Congresswoman Maxine Waters, ranking member of the Financial Services Committee, has initiated an investigation into Meta’s involvement with digital assets over financial stability concerns.

Waters wrote a letter to top Meta executives Mark Zuckerberg and Javier Olivan on Jan. 22, highlighting a series of trademark applications that suggest a potential expansion into digital currency and blockchain technology, raising questions about the company’s intentions and activities in this domain.

She has requested clarification on Meta’s intentions regarding web3, digital wallets, and other related projects. These inquiries aim to ascertain the extent of Meta’s ongoing and future involvement in digital assets, including any potential research and development in stablecoin projects or partnerships with other stablecoin issuers.

Waters has long been a critic of the crypto industry and believes that the sector should be subject to the same stringent regulations as banks, especially stablecoin issuers.

Trademark applications

The five trademark applications — filed with the U.S. Patent and Trademark Office (USPTO) in 2022 — cover a wide array of services related to digital assets. The applications encompass a diverse range of services, from online social networking and dating services tailored for investors to downloadable software for digital currency management.

The applications also include provisions for various digital asset activities ranging from financial trades and exchanges of various forms of digital currency to the design and development of blockchain-related computer hardware and software.

The submissions have raised concerns, particularly given Meta’s past ventures into digital currency and the subsequent regulatory and public scrutiny.

Despite these filings, Meta staff asserted in October 2023 that the company is neither conducting nor planning any work on blockchain-based products or stablecoins. However, the statement contradicts the detailed descriptions in Meta’s trademark applications.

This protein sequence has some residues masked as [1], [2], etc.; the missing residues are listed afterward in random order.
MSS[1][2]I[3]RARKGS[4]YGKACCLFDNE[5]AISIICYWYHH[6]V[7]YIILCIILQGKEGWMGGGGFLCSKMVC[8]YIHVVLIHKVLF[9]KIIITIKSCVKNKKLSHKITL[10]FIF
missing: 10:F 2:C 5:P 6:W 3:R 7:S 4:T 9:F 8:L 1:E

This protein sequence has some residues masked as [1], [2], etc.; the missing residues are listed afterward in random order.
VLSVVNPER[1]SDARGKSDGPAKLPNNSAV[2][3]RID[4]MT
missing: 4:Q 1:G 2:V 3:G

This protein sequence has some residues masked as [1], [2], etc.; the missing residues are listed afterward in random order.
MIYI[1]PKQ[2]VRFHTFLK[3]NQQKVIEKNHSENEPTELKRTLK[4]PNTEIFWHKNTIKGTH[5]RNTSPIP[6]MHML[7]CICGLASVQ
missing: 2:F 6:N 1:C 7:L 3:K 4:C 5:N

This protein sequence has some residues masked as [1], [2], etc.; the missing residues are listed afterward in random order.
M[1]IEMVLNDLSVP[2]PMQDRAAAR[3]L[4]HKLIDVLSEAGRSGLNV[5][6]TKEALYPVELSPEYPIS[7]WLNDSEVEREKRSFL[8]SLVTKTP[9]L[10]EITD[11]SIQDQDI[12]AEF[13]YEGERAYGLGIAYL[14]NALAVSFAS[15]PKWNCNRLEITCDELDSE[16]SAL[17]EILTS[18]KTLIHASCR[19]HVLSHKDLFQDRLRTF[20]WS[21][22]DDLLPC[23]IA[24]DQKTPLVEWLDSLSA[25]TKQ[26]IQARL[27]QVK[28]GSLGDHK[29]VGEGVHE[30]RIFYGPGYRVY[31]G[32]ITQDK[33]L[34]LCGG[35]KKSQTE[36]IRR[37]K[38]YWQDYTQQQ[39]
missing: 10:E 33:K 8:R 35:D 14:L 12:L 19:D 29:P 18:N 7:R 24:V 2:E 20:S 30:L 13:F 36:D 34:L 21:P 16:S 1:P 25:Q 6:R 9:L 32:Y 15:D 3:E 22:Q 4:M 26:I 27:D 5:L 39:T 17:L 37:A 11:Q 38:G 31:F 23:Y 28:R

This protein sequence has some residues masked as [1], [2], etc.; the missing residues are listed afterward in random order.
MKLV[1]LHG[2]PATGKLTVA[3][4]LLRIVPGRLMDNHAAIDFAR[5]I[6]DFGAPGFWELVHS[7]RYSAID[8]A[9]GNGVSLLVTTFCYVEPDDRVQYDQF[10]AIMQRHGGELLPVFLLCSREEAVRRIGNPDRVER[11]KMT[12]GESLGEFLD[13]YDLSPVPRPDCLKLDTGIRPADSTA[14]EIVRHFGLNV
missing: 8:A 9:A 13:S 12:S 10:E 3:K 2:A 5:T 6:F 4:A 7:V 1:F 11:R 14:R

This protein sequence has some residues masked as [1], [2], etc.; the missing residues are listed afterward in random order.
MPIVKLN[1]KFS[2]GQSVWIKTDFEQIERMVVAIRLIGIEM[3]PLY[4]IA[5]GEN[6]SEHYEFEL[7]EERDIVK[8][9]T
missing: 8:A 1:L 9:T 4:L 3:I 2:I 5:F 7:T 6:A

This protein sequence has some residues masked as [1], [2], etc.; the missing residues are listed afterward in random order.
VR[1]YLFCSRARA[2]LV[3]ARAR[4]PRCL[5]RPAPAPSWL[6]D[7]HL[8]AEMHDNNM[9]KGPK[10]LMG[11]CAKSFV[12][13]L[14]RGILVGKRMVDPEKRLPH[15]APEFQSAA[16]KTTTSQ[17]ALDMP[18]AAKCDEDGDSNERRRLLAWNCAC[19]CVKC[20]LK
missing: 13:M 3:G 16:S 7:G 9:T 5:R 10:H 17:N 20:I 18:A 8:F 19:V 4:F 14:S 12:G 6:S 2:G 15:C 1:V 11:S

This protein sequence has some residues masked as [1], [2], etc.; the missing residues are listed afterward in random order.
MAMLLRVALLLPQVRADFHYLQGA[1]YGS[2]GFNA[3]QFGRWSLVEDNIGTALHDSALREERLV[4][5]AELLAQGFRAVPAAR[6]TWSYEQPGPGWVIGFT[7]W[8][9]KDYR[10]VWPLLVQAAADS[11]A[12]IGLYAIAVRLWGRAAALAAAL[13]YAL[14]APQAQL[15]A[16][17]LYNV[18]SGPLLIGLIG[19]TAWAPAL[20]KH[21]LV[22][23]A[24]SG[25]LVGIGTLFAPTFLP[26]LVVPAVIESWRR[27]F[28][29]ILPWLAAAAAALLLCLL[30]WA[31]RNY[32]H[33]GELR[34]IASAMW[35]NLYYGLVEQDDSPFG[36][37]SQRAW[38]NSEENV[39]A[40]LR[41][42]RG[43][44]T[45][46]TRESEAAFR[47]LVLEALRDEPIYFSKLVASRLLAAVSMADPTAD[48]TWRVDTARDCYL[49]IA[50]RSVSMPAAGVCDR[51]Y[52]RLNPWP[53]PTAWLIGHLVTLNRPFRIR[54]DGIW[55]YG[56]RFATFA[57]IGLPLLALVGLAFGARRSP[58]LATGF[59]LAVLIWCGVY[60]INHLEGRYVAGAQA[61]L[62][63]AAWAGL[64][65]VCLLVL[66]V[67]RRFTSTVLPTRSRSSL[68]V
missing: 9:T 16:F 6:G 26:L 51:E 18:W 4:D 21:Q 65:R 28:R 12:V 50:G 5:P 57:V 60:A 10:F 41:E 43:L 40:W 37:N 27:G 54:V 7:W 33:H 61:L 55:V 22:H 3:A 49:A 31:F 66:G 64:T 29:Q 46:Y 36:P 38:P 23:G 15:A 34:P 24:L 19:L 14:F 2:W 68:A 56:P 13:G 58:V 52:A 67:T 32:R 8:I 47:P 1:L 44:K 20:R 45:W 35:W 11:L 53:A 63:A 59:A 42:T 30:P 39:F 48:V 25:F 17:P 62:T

Letter requests

The USPTO process requires that, following the issuance of a Notice of Allowance (NOA), applicants must file a Statement of Use or an Extension Request within six months. This procedure is crucial for maintaining the validity of the trademark application and its associated goods and services.

Waters questioned whether Meta would file a Statement of Use or an Extension Request for their recent trademark applications and sought details on the extent of Meta’s research and development in stablecoin projects, partnerships, and the adoption of distributed ledger technology in its platforms.

Additionally, she asked if Meta intends to launch a cryptocurrency payments platform and how its technology facilitates various aspects of cryptocurrency handling, particularly in its Metaverse platform.

Waters’ letter pointed to Meta’s past endeavors in the digital currency realm, particularly the development of the Libra (later rebranded as Diem) cryptocurrency project, as an indication of the company’s digital asset ambitions.

The Libra/Diem project was met with significant opposition from regulators and policymakers due to concerns about privacy, national security, and the potential impact on global financial systems. Meta eventually sold it off amid the backlash.

Meta’s response to these inquiries will be closely watched, as it could significantly impact the regulatory landscape surrounding digital currencies and blockchain technology. The company’s actions and strategies in this evolving field remain a point of keen interest and scrutiny among policymakers and industry observers.